Ans: OMG! Another interesting and the most important aspect of Whisky making. At the distillery, the new whisky was born. However, this is the place where we nurture and groom our whiskies.

The climatic condition at Rampur warehouse facilities vary from 1⁰ C in winter to 46⁰ C in peak summer. The good thing is the humidity remains at around 75% – 80% except few months in winter & summer. This unique condition accelerates the maturation process. By saying that one needs to be very careful, no individual appreciates overly woody whisky. Here the role of a Master Whisky Maker and his team’s role is very important.

Malt: I understand you have 3 distilleries in Uttar Pradesh, are these individually named and do they have specific roles for each type of distillate, or does only one product malt for Rampur?
Ans: In fact, we have 4 distilleries in one place. Grain Neutral Spirit for Vodka, Molasses Spirit for Rum, a small Gin Distillery and of course the Malt Whisky Distillery. All the Distilleries comes under one umbrella, i.e., Radico.

Malt: Our readers love production details and information. Can you humour us with a little detail around the type of barley you are using, your fermentation times and roughly how old the Double Cask is?
Ans: It’s my pleasure to provide you the information:
1. Barley Type: North Indian 6 rows Barley.
2. Fermentation Time: 52 Hours to 60 Hours.
3. In regard to the age of Double Cask, we always maintain all of our expressions as NAS. I apologise for the inconvenience.

Malt: You’ve chosen to bottle at 45% strength and non chill filtered. Decisions we welcome here and are these reflective of a growing appreciation in India for such qualities?
Ans: We never wanted to strip out the congeners from our whiskies by doing chilled filtration, which was painstakingly kept during each stage of Whisky making process and further developed during contact with Oak wood inside a Barrel for quite long time.

Malt: Finally, what’s next for Rampur?
Ans: At the moment, we are experimenting with many expressions & styles and we will unveil them at appropriate time. We have a new launch for The Whisky Show.

This Double Cask release is available via Master of Malt for £58.95, or the Whisky Exchange for £64.95. It is bottled at 45% strength and is non chill-filtered, with the whisky starting out in ex-bourbon casks for 2 thirds of its maturation, before moving into European oak sherry casks for the remainder.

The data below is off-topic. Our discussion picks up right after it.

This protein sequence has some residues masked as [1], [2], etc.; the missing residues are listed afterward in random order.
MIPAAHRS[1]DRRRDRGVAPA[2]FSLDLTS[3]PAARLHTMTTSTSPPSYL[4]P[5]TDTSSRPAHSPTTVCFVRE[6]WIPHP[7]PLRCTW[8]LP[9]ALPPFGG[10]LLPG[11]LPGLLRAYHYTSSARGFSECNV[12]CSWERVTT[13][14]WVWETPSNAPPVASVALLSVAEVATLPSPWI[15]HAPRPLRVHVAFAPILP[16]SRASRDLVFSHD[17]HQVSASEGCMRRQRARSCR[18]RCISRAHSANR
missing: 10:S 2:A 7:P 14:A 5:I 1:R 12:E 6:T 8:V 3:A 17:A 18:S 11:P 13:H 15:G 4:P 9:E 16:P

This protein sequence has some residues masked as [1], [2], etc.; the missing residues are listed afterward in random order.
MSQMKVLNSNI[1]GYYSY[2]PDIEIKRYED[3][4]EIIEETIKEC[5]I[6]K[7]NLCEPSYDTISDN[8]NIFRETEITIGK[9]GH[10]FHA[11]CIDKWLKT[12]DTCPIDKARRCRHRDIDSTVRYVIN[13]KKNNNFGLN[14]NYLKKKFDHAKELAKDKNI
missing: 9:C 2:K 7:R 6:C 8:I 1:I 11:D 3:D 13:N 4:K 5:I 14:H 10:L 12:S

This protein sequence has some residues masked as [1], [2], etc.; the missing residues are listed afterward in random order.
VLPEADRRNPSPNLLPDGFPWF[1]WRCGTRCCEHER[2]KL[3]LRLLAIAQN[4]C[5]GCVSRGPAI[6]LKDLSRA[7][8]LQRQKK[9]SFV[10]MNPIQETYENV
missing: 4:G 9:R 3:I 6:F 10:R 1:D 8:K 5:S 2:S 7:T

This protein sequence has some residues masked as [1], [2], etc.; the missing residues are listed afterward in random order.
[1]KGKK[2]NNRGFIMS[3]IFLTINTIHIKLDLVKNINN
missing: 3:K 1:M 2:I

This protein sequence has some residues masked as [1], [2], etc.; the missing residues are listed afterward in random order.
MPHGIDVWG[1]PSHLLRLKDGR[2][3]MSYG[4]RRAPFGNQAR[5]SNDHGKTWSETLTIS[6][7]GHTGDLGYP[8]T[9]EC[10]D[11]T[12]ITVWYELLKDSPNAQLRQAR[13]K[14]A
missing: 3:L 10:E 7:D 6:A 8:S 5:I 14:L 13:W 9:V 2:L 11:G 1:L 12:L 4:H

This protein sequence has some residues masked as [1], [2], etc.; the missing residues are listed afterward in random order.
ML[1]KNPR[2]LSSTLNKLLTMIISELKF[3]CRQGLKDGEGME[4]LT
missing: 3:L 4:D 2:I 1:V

Rampur Double Cask Indian Single Malt Whisky – review

Colour: a runny honey.

On the nose: an unexpected arrival with delicate tropical fruits, encouraging with waxy elements. Polished oak, vanilla, wine gums and ripe mango. Butterscotch, guava, green peppercorn, banana and vanilla ice cream.

In the mouth: gentle, less fruity, a hint of smoke with toffee and almost a chewy texture in parts. Malty, cardamon, a vanilla caramel, juicy oak and shavings of dark chocolate. A very enjoyable finish with the fruits coming through, alongside cloves and that hint of wax again.

Conclusions

A pleasant surprise. There’s more distillate presence here and therefore fruitiness in comparison to many of the Indian malts I’ve had before, which are more rugged and wood-driven. I note Mark didn’t quite enjoy the debut Rampur with its tropical notes, but he is more into young Irish whisky truth be told. This Rampur is a refreshing change and quite stylish in places, with a solid foundation and balanced. Very drinkable, reviving memories of Benromach. The palate isn’t quite a match for the nose itself, but it does have just enough to say with an enjoyable finish.

Price-wise, Indian whiskies aren’t cheap and this one is being marketed as super premium, whatever that is? And for around £60, I’d be happy to pay this compared to the overpriced English and Irish whiskies we’re seeing nowadays and some tired Scottish equivalents. The bonus is a good presentation with the 45% strength and lack of filtration, even if the fabric sack isn’t to your taste. All in all, this Rampur Double Cask warrants your attention.

Score: 7/10

Sample and images kindly provided by Rampur and our thanks to . There are commission links within this article if you wish to check out the whisky in person.

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  1. John
    John says:

    Interesting. I had no idea the Rampur distillery has been around for a long time. I guess that’s something it shares with Amrut.

    I’ve had the Jaisalmer gin. It’s pretty good!

  2. Avatar
    Abeer says:

    Hello Jason, very nice article but can you please help figure out where in India is this whisky sold? I have been looking around for this for more than a year now and haven’t seen it ever on the shelves in the best of the liquor stotes

    1. Avatar
      Jai says:

      India’s anti-business policies are the reason we don’t grow at the pace we’re capable of. Even if you’re prepared to pay, these products are unavailable.

    2. Avatar
      Welsh Toro says:

      It might very well be export release only. This sort of thing happens with Amrut as well. The good stuff is for the international market and those in position. In a country where you can buy tetra pak whisky for a couple of rupees you might as well flog the good stuff abroad. I really dislike that attitude and it’s happening in Scotland, of all places, as well.

  3. Avatar
    Whisk-E says:

    Very welcoming things to read this article, Jason and Anup.

    I do wonder if international whiskies from new markets like India and Taiwan will give the industry here in Scotland the much needed boot up their backsides they need, and stop practices like chill-filtration and adding colourings.

    I’m glad some distilleries are now making noise about the fact they don’t add and colourings and the whisky is non-chill filtered like Arran for example. Although it is a sad state of affairs that distilleries should have to do that in the first place.

    Frankly, alcoholic drinks in the UK should be an ingredient list, like virtually every other food and drink product. I wonder how many distilleries would be keen to slap “contains E150” on their “premium” bottles then?